Alberta cyclist reflects after unexpected Olympic debut
Alison Jackson, a cyclist from the town of Vermilion, was called last minute to the Tokyo 2020 Olympic Games to join Team Canada in the women’s cycling road race final Sunday.
“It was a wild ride, but that’s a call you don’t say no to,” said Jackson. She received the call from the performance manager of cycling Canada just 10 days before the Olympic race.
Jackson was the first alternate for Team Canada during the 2016 Olympic Games in Rio, and again for Tokyo 2020. This year, she filled a spot left vacant on the team due to another country pulling out of Sunday’s 137-kilometre woman’s road race.
The 32-year-old cyclist says her first Olympic Games experience, although unique, also validated her talents as an athlete.
“It confirmed a lot of things for me like, I’m meant to be here, I’m one of the top Canadian riders and I belong in this high level race,” said Jackson.
Jackson made it to Tokyo after a switch up in flights due complications with her COVID-19 paperwork in Vancouver. She was rerouted to a longer flight out of Toronto adding an extra travel day, something has stressful effects on the body and mind.
Despite the unconventional journey to the games, Jackson says she’s used to adapting to chaotic situations.
“As an athlete one of our skills is being adaptable. You have to be adaptable and you learn how to manage chaos and stress and disappointment.”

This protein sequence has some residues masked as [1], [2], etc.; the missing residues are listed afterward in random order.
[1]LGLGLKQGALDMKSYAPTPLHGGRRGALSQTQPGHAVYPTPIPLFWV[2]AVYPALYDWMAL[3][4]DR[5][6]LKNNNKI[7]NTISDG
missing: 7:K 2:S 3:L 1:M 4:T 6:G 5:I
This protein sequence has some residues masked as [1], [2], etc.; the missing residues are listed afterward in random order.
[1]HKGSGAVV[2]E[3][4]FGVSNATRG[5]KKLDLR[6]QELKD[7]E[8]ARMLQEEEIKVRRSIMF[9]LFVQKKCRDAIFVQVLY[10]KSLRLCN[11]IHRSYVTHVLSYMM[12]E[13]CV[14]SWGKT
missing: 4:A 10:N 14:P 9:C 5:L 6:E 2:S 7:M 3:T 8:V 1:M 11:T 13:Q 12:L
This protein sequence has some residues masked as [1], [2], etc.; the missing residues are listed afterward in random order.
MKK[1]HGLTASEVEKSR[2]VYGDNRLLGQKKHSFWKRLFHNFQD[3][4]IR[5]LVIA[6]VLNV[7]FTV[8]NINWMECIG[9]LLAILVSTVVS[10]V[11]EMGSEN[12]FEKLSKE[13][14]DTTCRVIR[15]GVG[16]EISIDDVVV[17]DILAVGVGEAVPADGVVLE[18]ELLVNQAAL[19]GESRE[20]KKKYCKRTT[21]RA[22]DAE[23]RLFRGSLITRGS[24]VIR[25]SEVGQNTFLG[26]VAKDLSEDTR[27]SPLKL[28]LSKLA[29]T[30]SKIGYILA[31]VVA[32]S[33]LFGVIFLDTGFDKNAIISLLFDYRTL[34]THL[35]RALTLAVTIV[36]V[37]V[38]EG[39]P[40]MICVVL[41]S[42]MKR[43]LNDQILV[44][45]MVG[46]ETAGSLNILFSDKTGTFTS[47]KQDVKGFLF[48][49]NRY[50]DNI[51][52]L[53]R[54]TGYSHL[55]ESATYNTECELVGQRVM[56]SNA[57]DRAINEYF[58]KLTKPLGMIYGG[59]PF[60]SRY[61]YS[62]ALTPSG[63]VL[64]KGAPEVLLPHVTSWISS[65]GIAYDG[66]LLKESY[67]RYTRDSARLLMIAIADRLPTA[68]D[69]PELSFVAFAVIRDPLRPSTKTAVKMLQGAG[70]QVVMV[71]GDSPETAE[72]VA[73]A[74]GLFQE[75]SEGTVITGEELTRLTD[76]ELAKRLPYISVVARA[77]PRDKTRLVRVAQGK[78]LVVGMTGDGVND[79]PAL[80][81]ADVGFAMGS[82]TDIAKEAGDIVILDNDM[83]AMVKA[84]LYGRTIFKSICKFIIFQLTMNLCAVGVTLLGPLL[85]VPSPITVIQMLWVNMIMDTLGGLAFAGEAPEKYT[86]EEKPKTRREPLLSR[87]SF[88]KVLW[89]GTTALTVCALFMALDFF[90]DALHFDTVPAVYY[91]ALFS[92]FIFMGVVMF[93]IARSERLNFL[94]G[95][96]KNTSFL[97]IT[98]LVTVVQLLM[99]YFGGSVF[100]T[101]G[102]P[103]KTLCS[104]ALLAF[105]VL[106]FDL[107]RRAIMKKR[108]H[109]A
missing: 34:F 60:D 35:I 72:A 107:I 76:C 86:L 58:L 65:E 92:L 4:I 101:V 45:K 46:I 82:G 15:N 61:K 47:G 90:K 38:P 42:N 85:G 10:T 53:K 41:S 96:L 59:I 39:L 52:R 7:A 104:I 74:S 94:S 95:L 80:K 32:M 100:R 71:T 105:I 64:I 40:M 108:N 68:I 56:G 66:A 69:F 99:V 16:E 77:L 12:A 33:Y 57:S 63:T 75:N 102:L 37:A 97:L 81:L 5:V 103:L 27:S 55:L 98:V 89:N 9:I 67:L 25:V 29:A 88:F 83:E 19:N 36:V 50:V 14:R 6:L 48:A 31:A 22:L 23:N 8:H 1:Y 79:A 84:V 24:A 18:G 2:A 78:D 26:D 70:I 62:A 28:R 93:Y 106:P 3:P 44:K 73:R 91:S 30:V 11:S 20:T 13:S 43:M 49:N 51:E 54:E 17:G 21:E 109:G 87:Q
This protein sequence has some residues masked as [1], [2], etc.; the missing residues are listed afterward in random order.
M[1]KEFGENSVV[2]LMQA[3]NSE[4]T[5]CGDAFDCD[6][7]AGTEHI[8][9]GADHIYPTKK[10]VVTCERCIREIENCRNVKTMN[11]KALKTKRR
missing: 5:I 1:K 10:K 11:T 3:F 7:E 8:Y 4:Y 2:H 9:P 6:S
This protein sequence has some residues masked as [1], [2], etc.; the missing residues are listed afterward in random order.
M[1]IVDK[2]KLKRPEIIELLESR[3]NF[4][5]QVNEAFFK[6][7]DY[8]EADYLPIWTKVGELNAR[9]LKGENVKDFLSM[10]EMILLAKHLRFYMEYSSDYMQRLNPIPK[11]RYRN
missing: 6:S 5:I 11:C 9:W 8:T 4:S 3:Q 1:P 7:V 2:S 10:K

Jackson raced in the company of Leah Kirchmann and Karol-Ann Canul in Sunday’s four hour course along the Fuji International Speedway, a road the Olympic athlete describes as very difficult.
“The course was really hard. Lots of climbing, really long hard climb and then these circuits on the fuji circuit raceway had a lot of turns, ups and downs,” said Jackson.
Jackson’s family watched the four hour-race unfold late into the night as the cyclist from the farming community just two hours east of Edmonton lived out her Olympic dreams.
“It's shock and surreal,” said Nathan Farkash, Jackson’s brother. “Making it to the Olympics is rare and to have one in the family is a momentous achievement and for our community.”
The top rider on team Canada finished 16th in the race, but Canada did not end up with a medal.
For Jackson, being able to soak up her experience and see the unity the Olympic Games can bring was a victory in itself.
“Family and friends and anyone who has known me were also just so exited and (felt) my joy,” said Jackson. “I think that’s what the power of sport is, and I think that’s the best part of the Olympics.”
With files from CTV Edmonton's Touria Izri.
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